The fact that the damaged layer has higher solubility for a halogen solution is also substantiated by a report, in magazine Physica C 160 (1988) pp. 411-416, which indicates that dislocation portions or defective portions of a Ba2 YCu3 O7-δ superconducting thin film are faster in etching rate than any other portion.

Since the damaged layer is removed through the halogen solution, a groove can be obtained with the effective gap width intact. Thus, the first problem in the ion beam sputter etching method described above, that is, the problem of the presence of a damaged layer causing the effective gap width to be made wider than the groove width can be overcome.

The method of the invention does not introduce the four problems in the ion bombardment enhanced etching method using an alkaline solution.

First, processing requires about a 1000 times smaller ion dose compared with the alkali treatment method, thus the problem of the alkali treatment method requiring a large ion dose is eliminated.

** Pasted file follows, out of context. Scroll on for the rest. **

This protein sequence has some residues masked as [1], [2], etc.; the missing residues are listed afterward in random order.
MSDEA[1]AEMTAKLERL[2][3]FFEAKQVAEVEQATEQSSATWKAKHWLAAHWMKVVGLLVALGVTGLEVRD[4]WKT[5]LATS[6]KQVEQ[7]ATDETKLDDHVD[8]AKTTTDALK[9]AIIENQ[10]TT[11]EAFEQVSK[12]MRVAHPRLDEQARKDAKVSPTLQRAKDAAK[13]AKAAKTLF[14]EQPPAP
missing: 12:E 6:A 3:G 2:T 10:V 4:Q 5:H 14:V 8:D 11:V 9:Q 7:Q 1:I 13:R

Second, damaged layers are sufficiently removed compared with the alkali treatment method, thus they do not remain.

Third, alkali treatment has no effect on the superconducting thin films.

Fourth, MgO used as the substrate material is not dissolved in water.

Particularly, an ethanol solution of bromine is preferable as a halogen solution.

Bi-Sr-Ca-Cu-O and Y-Ba-Cu-O superconducting thin films are adopted as superconducting thin films.

The damaged layer forming step includes forming on the superconducting thin film a resist layer having a hole in a portion in which the damaged layer is to be formed and then irradiating ions to the entire resist layer.

This can simplify the ion irradiation step. An FIB or the like must be used to limit ion implantation to a predetermined area only. However, a resist can be used for easy patterning by photo lithography and ions need only to be irradiated to a full surface, facilitating the processing steps.

According to another embodiment of the invention, there is provided a method of processing a superconducting thin film formed on a substrate comprising the steps of:

irradiating an ion beam to a superconducting thin film made of oxide superconducting material for sputtering to form a groove; and

removing a damaged layer formed around the groove by sputtering by using a halogen solution.